Kudos to John Kerry and Lindsey Graham. Their op-ed in Sunday’s Times points the way to a breakthrough in the climate change debate that’s desperately needed.
Their proposal has six elements. (1) Aggressive reductions in emissions. (2) Support for nuclear power. (3) Financial incentives for so-called clean coal. (4) More domestic oil and gas production. (5) Trade barriers to protect U.S. industry from competition from places that don’t regulate greenhouse gases. (6) Cost controls.
Each one of those ideas is controversial. Environmentalists, for the most part, oppose nukes. Some are skeptical about clean coal. Protectionism raises thorny issues. So does the idea of trying to protect businesses and consumers from the rising cost of electricity sincethe economic rationale for putting a price on carbon is to capture the social and environmental cost of global warming pollutants.
Still, Kerry and Graham have pointed the way forward. Now it’s up to other Washington politicians–the president, Barbara Boxer, John McCain–to get behind this bipartisan approach to climate change legislation. Big business and big green groups, organized as the U.S. Climate Action Partnership, have key roles to play, too.
Initial reaction to the Kerry-Graham blueprint has been favorable, at least from the left. Dan Lashof, director of the climate center at NRDC, calls it a “game-changer” and writes:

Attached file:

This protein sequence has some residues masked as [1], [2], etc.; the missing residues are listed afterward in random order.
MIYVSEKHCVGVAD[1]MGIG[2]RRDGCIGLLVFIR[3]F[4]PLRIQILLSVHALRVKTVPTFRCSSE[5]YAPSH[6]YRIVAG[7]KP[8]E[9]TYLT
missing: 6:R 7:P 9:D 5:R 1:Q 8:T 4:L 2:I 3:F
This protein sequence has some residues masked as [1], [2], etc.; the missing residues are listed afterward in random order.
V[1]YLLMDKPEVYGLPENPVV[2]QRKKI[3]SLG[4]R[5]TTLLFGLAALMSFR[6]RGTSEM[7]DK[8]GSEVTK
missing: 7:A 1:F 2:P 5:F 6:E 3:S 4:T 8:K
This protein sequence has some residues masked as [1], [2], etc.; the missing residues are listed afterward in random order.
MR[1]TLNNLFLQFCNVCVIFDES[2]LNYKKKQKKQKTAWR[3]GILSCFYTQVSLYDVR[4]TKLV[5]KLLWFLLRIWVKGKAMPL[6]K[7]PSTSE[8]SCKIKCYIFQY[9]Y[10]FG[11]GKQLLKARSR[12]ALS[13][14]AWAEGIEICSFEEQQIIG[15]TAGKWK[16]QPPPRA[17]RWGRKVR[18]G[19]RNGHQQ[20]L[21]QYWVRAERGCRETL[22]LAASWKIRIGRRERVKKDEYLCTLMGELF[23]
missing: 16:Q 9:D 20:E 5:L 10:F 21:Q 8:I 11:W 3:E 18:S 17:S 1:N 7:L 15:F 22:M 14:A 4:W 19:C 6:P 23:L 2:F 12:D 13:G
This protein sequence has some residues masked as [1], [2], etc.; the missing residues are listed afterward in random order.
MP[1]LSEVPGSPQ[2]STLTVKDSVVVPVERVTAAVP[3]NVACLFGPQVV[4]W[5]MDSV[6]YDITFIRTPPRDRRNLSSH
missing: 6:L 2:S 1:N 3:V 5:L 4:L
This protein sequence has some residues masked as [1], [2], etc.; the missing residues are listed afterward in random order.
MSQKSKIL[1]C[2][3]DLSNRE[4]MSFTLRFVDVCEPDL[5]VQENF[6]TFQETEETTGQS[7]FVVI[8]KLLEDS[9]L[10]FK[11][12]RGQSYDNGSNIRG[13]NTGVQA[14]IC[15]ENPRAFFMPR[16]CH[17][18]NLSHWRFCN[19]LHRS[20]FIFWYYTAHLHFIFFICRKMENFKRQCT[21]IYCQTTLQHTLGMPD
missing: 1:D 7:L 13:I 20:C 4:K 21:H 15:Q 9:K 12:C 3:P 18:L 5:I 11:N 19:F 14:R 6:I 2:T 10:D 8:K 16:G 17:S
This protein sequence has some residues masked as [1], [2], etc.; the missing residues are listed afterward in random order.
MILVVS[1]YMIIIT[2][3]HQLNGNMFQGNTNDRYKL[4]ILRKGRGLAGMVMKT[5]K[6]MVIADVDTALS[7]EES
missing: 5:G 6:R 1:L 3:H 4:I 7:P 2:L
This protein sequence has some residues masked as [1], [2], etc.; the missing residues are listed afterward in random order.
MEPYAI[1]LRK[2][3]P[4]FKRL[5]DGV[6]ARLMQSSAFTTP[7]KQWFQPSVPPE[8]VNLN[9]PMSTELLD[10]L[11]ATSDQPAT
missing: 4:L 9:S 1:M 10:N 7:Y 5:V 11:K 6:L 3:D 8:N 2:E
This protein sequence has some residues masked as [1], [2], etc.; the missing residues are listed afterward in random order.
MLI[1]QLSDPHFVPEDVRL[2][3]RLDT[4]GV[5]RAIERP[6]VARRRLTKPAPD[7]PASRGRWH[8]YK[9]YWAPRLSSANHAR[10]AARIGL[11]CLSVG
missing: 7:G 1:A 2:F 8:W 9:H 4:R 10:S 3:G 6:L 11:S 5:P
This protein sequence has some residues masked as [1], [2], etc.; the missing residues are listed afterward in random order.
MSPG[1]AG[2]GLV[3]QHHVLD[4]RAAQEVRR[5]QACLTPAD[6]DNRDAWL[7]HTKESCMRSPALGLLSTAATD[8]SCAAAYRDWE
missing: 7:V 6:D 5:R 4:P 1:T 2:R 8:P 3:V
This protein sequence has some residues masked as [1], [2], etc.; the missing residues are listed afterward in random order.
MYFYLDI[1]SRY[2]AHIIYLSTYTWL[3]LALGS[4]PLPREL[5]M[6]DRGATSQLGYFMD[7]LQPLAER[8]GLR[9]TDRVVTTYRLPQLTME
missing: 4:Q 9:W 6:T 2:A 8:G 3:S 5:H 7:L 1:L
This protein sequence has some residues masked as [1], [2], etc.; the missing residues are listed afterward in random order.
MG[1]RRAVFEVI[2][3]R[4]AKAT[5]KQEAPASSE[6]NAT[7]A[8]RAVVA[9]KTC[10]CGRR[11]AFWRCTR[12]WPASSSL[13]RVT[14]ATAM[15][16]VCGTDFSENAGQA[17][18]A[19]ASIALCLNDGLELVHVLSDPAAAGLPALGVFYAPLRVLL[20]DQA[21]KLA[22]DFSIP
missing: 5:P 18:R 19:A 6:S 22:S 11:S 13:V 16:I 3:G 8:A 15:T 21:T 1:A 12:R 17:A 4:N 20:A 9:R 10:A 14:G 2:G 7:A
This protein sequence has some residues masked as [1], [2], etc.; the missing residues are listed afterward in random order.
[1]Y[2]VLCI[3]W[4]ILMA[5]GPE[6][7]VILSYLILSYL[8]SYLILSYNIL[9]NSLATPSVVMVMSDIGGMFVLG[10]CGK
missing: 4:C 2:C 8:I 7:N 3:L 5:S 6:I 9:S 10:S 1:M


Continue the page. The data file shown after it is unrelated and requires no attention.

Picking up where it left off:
It’s hard to overstate the significance of this joint declaration. It ensures that the Senate bill will be bipartisan. It demonstrates that there is a pathway to 60 votes to overcome a filibuster.
At Climate Progress, knowledeable and prolific climate blogger Joe Romm says:
The two Senators have a powerful message to the naysayers — and the status quo media which has prematurely written the obituary for both domestic and international climate action
Conservatives are not as enthusiastic. A blogger at The Liberty Journal calls Graham “an enemy of Americans and the Constitution.”
Last week, I wrote a post called How Republicans Can Save the Climate Bill. It got a lot of attention and not a little scorn. (That means you, David Roberts!) One way to break the climate deadlock, I suggested, was to make nuclear power part of the climate solution. I also wrote that a bipartisan climate solution is more likely to stick than a Democratic bill because if things go wrong with carbon regulation (and they will), Democrats and Republicans will both have a stake in fixing them. What’s more, the environment has until relatively recently been a bipartisan issue–for all the fundamental differences in the ways that Republicans and Democrats look at the world, there’s no reason they can’t find common ground to deal with global warming.
As Kerry and Graham write:
the best way to make America stronger is to work together to address an urgent crisis facing the world.